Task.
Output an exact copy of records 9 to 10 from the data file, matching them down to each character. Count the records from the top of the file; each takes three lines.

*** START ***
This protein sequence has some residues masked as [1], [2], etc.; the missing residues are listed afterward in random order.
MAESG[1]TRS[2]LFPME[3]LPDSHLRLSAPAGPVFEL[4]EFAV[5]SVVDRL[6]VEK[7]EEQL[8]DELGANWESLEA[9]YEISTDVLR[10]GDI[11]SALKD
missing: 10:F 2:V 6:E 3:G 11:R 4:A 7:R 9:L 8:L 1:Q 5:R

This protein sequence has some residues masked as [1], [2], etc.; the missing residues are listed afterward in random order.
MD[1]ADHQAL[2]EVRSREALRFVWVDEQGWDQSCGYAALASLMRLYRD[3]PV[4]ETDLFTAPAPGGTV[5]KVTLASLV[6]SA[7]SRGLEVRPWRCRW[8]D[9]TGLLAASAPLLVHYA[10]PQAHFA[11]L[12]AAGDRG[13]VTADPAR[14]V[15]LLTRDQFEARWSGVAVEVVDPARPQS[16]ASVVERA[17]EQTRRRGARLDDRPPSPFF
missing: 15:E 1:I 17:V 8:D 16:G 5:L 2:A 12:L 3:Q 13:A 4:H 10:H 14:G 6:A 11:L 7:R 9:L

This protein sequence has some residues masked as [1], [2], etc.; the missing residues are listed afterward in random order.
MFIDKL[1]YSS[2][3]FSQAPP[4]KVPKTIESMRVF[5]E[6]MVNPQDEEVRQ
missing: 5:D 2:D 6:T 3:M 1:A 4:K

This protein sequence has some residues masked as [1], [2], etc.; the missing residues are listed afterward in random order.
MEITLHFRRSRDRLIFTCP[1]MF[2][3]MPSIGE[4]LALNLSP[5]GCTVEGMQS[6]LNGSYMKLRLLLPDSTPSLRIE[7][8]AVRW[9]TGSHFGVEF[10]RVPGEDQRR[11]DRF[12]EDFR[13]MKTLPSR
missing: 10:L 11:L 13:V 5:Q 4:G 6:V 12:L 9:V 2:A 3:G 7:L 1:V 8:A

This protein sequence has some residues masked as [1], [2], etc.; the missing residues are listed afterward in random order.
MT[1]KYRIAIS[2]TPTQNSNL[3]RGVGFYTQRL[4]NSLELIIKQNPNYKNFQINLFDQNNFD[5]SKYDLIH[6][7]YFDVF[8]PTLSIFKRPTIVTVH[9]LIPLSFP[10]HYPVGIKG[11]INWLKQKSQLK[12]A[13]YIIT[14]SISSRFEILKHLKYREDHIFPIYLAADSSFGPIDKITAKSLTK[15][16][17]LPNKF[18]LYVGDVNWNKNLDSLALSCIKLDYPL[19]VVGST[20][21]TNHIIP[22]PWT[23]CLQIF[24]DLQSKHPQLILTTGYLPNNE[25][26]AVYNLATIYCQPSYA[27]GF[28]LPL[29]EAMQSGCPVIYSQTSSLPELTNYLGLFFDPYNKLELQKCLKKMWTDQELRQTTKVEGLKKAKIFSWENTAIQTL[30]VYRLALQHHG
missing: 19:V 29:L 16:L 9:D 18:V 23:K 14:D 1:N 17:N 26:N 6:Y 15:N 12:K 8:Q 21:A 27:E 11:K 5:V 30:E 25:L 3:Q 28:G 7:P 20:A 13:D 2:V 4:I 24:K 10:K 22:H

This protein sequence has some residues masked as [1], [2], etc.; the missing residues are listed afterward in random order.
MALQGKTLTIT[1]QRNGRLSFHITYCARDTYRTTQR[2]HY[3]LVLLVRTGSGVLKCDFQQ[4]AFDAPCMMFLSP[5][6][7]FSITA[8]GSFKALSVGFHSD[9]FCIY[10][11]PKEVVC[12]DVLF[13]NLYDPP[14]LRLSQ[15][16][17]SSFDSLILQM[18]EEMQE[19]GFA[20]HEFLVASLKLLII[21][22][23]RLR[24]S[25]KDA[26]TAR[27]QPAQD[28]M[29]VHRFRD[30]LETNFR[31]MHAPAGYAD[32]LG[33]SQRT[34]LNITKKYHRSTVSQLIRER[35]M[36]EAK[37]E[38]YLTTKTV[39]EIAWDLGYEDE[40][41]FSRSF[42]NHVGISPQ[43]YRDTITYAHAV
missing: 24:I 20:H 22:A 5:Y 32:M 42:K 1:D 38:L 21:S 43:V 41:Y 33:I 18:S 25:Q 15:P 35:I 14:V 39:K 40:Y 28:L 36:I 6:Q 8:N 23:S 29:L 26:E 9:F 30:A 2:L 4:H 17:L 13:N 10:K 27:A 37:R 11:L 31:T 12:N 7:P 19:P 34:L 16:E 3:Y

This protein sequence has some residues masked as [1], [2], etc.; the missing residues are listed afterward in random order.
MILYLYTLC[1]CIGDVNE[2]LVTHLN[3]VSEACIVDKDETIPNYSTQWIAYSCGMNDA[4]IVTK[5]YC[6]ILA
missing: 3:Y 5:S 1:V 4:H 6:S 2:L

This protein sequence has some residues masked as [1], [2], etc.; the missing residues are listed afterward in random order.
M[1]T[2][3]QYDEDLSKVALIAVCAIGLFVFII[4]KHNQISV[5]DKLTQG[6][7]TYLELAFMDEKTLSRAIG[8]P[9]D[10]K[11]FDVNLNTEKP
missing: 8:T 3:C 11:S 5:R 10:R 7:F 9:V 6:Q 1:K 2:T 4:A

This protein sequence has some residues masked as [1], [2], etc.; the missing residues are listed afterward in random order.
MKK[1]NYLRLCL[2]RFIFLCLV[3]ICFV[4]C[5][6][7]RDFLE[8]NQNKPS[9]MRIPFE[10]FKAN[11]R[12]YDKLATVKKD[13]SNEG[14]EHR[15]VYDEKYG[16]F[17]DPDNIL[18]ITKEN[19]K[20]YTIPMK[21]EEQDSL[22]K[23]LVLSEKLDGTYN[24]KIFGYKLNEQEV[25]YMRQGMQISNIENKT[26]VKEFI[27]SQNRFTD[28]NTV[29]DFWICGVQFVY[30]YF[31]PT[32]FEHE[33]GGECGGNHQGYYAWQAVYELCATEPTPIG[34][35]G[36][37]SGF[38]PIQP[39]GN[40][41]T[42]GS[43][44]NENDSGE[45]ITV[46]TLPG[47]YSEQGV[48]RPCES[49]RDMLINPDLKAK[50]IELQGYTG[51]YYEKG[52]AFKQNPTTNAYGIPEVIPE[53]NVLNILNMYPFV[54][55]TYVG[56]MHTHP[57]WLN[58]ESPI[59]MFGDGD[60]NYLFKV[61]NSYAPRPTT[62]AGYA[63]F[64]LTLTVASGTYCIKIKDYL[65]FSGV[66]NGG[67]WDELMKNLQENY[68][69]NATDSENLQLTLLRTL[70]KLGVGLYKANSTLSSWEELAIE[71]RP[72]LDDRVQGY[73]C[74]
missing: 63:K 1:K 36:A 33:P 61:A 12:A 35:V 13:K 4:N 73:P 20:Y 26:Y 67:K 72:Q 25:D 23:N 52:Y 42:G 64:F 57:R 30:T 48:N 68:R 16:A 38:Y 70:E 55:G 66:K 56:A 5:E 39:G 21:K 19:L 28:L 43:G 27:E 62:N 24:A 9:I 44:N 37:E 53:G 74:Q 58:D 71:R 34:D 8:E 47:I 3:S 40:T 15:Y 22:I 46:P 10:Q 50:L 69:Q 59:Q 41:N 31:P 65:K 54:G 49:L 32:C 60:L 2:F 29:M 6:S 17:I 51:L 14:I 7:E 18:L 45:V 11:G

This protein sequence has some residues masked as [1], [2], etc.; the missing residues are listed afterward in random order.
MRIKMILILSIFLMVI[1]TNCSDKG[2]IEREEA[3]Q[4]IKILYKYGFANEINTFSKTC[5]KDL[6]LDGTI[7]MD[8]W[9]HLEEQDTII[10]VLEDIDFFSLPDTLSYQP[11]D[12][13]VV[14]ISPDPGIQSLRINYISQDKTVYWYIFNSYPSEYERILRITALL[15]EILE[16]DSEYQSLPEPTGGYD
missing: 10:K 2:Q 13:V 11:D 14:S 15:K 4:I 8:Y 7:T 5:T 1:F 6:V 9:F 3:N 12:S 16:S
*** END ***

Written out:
This protein sequence has some residues masked as [1], [2], etc.; the missing residues are listed afterward in random order.
MKK[1]NYLRLCL[2]RFIFLCLV[3]ICFV[4]C[5][6][7]RDFLE[8]NQNKPS[9]MRIPFE[10]FKAN[11]R[12]YDKLATVKKD[13]SNEG[14]EHR[15]VYDEKYG[16]F[17]DPDNIL[18]ITKEN[19]K[20]YTIPMK[21]EEQDSL[22]K[23]LVLSEKLDGTYN[24]KIFGYKLNEQEV[25]YMRQGMQISNIENKT[26]VKEFI[27]SQNRFTD[28]NTV[29]DFWICGVQFVY[30]YF[31]PT[32]FEHE[33]GGECGGNHQGYYAWQAVYELCATEPTPIG[34][35]G[36][37]SGF[38]PIQP[39]GN[40][41]T[42]GS[43][44]NENDSGE[45]ITV[46]TLPG[47]YSEQGV[48]RPCES[49]RDMLINPDLKAK[50]IELQGYTG[51]YYEKG[52]AFKQNPTTNAYGIPEVIPE[53]NVLNILNMYPFV[54][55]TYVG[56]MHTHP[57]WLN[58]ESPI[59]MFGDGD[60]NYLFKV[61]NSYAPRPTT[62]AGYA[63]F[64]LTLTVASGTYCIKIKDYL[65]FSGV[66]NGG[67]WDELMKNLQENY[68][69]NATDSENLQLTLLRTL[70]KLGVGLYKANSTLSSWEELAIE[71]RP[72]LDDRVQGY[73]C[74]
missing: 63:K 1:K 36:A 33:P 61:A 12:A 35:V 13:K 4:N 73:P 20:Y 26:Y 67:K 72:Q 25:D 23:N 52:Y 42:G 64:F 57:R 30:T 48:N 68:R 16:A 38:Y 70:E 55:G 66:K 56:A 5:E 39:G 21:K 19:L 28:L 43:G 27:E 62:N 24:A 9:I 44:N 37:E 53:G 74:Q 58:D 71:R 34:D 8:E 47:I 3:S 40:T 15:Y 22:I 46:P 10:Q 50:L 69:Q 59:Q 41:N 31:P 65:K 54:G 49:L 32:C 60:L 2:F 29:M 6:S 17:I 51:L 14:I 7:E 18:L 45:V 11:G

This protein sequence has some residues masked as [1], [2], etc.; the missing residues are listed afterward in random order.
MRIKMILILSIFLMVI[1]TNCSDKG[2]IEREEA[3]Q[4]IKILYKYGFANEINTFSKTC[5]KDL[6]LDGTI[7]MD[8]W[9]HLEEQDTII[10]VLEDIDFFSLPDTLSYQP[11]D[12][13]VV[14]ISPDPGIQSLRINYISQDKTVYWYIFNSYPSEYERILRITALL[15]EILE[16]DSEYQSLPEPTGGYD
missing: 10:K 2:Q 13:V 11:D 14:S 15:K 4:I 8:Y 7:T 5:T 1:F 6:V 9:F 3:N 12:S 16:S